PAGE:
DG Ceti Apparent and Absolute Magnitudes

DG Ceti has an apparent magnitude of 8.97 which is how bright we see the star from Earth. Apparent Magnitude is also known as Visual Magnitude. If you used the 1997 Parallax value, you would get an absolute magnitude of 2.57 If you used the 2007 Parallax value, you would get an absolute magnitude of 2.58. Magnitude, whether it be apparent/visual or absolute magnitude is measured by a number, the smaller the number, the brighter the Star is. Our own Sun is the brightest star and therefore has the lowest of all magnitudes, -26.74. A faint star will have a high number.

Distance to DG Ceti

Using the original Hipparcos data that was released in 1997, the parallax to the star was given as 5.25000 which gave the calculated distance to DG Ceti as 621.26 light years away from Earth or 190.48 parsecs. If you want that in miles, it is about 3,652,154,799,344,049.55, based on 1 Ly = 5,878,625,373,183.61 miles.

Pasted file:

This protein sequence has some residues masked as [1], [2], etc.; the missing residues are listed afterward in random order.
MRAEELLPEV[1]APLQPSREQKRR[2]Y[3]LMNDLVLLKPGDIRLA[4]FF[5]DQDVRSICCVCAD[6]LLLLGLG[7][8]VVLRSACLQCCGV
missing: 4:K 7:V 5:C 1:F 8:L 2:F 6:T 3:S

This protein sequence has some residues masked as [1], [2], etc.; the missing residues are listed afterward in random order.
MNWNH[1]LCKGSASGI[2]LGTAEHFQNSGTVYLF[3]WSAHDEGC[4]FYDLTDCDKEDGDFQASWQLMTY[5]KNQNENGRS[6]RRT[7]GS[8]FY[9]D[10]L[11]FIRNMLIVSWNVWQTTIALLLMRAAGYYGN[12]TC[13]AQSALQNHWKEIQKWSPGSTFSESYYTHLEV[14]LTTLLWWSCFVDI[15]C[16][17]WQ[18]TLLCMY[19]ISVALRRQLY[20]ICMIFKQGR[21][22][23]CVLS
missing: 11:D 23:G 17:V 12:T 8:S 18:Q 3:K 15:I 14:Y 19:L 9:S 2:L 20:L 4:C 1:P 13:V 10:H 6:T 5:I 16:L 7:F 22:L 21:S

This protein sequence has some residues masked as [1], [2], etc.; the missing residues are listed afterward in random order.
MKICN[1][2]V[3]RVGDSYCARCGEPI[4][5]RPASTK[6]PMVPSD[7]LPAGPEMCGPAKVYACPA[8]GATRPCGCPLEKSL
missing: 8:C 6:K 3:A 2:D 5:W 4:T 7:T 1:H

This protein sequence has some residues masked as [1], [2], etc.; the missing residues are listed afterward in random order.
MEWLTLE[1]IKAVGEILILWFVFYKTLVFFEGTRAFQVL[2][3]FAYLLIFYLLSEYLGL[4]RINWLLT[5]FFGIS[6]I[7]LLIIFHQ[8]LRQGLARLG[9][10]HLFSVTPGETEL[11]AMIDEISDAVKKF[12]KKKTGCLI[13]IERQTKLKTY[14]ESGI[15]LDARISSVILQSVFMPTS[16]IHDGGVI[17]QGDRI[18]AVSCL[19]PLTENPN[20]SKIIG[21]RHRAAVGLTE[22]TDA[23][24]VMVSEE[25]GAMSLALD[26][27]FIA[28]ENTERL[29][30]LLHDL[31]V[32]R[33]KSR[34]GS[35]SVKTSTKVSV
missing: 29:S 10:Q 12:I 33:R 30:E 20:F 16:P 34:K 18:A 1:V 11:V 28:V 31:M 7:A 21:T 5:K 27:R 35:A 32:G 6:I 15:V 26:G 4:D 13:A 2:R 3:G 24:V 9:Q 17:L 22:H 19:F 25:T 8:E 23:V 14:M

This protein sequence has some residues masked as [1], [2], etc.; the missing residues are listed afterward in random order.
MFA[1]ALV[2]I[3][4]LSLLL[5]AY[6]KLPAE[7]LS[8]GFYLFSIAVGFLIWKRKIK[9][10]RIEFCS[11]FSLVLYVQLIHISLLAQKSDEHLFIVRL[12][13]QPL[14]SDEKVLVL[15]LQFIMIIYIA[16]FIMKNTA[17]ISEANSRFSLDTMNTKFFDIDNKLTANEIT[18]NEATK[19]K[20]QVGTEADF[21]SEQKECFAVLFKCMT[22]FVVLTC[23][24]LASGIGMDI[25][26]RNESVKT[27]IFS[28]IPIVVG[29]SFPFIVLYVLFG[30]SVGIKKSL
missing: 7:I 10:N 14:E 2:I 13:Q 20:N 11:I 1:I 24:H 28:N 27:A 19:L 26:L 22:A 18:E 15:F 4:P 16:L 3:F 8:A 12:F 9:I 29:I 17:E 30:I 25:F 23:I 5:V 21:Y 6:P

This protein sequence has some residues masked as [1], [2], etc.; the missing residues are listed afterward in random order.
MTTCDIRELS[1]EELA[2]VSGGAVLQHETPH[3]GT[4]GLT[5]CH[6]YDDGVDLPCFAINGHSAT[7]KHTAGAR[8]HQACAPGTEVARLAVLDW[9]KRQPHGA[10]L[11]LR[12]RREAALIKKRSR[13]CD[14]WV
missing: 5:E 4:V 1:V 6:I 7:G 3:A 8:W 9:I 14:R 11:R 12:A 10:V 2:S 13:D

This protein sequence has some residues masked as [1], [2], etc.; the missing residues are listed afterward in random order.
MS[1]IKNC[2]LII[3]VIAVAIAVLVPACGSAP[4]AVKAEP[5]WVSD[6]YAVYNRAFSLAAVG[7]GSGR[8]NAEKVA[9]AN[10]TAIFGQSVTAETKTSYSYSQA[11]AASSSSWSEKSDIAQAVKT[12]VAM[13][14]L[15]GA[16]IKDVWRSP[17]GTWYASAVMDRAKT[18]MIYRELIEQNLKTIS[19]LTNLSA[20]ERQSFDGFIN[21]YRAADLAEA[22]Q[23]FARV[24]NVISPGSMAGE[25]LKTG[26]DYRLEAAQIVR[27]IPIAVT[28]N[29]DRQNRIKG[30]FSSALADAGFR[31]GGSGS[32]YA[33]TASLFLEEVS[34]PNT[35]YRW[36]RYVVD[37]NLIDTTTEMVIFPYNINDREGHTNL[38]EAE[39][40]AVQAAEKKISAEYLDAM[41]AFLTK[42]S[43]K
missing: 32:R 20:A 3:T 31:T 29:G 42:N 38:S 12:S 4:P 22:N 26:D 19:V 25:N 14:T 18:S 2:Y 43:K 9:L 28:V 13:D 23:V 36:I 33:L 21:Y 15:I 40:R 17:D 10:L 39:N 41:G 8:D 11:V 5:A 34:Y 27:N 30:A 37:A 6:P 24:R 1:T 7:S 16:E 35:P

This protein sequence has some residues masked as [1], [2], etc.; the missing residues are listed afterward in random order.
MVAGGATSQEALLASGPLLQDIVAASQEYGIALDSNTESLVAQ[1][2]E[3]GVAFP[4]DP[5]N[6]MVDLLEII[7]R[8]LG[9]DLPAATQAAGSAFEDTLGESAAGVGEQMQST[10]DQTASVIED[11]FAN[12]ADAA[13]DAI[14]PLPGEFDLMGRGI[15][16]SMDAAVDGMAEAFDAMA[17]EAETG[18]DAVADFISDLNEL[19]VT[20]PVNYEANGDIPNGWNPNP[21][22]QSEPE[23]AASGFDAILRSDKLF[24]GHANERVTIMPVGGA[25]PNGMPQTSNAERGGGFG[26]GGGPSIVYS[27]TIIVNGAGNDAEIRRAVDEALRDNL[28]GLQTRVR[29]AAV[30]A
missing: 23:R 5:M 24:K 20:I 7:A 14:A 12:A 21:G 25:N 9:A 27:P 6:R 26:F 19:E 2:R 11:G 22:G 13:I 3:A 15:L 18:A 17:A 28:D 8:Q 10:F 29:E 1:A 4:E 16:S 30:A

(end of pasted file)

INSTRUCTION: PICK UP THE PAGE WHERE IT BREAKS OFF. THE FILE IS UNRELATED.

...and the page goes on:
In 2007, Hipparcos data was revised with a new parallax of 5.27000 which put DG Ceti at a distance of 618.91 light years or 189.75 parsecs. It should not be taken as though the star is moving closer or further away from us. It is purely that the distance was recalculated.

Using the 2007 distance, the star is roughly 39,138,474.26 Astronomical Units from the Earth/Sun give or take a few. An Astronomical Unit is the distance between Earth and the Sun. The number of A.U. is the number of times that the star is from the Earth compared to the Sun.